Use Your Mirrors When Hitching a Trailer to a Truck

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This farmer needs to maneuver her 12,000-pound capacity 20-foot gooseneck flatbed trailer from the sloped lane in front of the house around a gradual 90-degree curve to load several tons of scrap lumber. She pulled the entire rig ahead of the turn and has just begun backing up. Note that she starts by turning the truck's front wheels to the left. In reverse, that makes the back of the truck head to the left, which pulls the trailer's coupler to the left, effectively aiming the rear of the trailer to the right.
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The driver has successfully maneuvered the gooseneck off the lane and positioned the trailer for the load. (Note that our farmer is looking in the right-side mirror for this right-hand turn). She dropped the trailer and headed to town for a dump permit, hoping the loading would be finished when she returned — it was.
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Well into the turn, our farmer has turned the truck's wheels slightly to the right to allow the truck to follow the trailer and to end the turn. Novices tend to overcorrect at this point, and rather than gradually straightening the truck with respect to the trailer, they overshoot and cause the trailer to turn opposite the desired direction. At this point, drivers should get out of reverse and pull the rig ahead to straighten things out before backing up again.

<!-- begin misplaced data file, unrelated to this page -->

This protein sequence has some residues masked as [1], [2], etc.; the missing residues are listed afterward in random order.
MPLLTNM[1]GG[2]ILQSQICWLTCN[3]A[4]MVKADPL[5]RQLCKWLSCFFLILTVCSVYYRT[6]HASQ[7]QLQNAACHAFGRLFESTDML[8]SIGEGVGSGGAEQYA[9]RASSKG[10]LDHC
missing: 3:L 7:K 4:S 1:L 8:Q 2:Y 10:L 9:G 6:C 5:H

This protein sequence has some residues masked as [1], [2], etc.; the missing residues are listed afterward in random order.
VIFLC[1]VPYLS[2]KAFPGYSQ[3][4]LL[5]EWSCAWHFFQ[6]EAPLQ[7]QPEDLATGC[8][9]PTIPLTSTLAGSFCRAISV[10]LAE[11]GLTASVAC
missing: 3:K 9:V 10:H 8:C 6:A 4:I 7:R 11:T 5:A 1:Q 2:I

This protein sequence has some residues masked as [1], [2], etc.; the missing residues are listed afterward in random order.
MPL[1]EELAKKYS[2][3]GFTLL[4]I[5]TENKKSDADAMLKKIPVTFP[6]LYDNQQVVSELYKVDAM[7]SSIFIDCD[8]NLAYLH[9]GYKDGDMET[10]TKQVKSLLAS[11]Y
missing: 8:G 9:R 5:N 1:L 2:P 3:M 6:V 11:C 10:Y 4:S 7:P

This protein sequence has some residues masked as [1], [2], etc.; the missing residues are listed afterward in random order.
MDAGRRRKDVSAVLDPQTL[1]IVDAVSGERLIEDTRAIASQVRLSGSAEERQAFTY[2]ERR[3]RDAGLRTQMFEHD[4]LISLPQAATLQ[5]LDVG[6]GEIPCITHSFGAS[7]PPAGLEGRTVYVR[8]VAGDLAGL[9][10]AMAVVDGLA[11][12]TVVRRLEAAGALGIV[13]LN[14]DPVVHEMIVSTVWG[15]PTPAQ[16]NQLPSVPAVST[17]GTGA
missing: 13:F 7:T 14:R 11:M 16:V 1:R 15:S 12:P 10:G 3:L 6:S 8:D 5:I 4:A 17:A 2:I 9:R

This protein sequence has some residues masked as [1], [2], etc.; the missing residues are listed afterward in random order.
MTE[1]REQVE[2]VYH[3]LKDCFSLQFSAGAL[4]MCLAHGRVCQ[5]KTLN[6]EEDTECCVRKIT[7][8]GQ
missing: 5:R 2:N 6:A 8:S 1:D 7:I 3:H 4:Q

Learn important tips to help when hitching a trailer to a truck. 

When hitching a trailer to a truck, begin the hitchup: jack the trailer’s tongue to the appropriate height (if you have a gooseneck hitch be sure to lower the tailgate on the truck) and slowly back the truck to the trailer (check those mirrors). Once properly oriented, lower the jack, centering the coupler on the ball. With the trailer’s tongue fully seated, latch and lock the coupler, connect the safety chains, make the electrical connections, fully raise the jack, close the tailgate if you opened it, and test the lights and brakes to be sure that they all work properly.

Back in the truck, check and adjust the mirrors so you can see the rear corners of your trailer, ease the truck into gear and creep forward. Spend time practicing turns in a secluded area until you understand how the trailer tracks. Gooseneck trailers tend to cut the apex of the corner making them more likely to hit the line of waiting cars when making a left turn at a stoplight than with a tagalong. Tagalong trailers generally track closer to the tow-vehicle’s trajectory, but the longer the distance between the hitch and the trailer’s axles the greater the tendency for the trailer to clip the corners.

Once you are comfortable driving with the trailer behind you and are familiar with the brake controller, it’s time to head out and haul that first load. Have fun, but take it slow and above, all be careful out there.

Hank Will raises hair sheep, heritage cattle and many varieties of open-pollinated corn with his wife, Karen, on their rural Osage County, Kansas farm. His home life is a perfect complement to his professional life as editor in chief at GRIT and Capper’s Farmer magazines. Connect with him on .

Published on Nov 1, 2006

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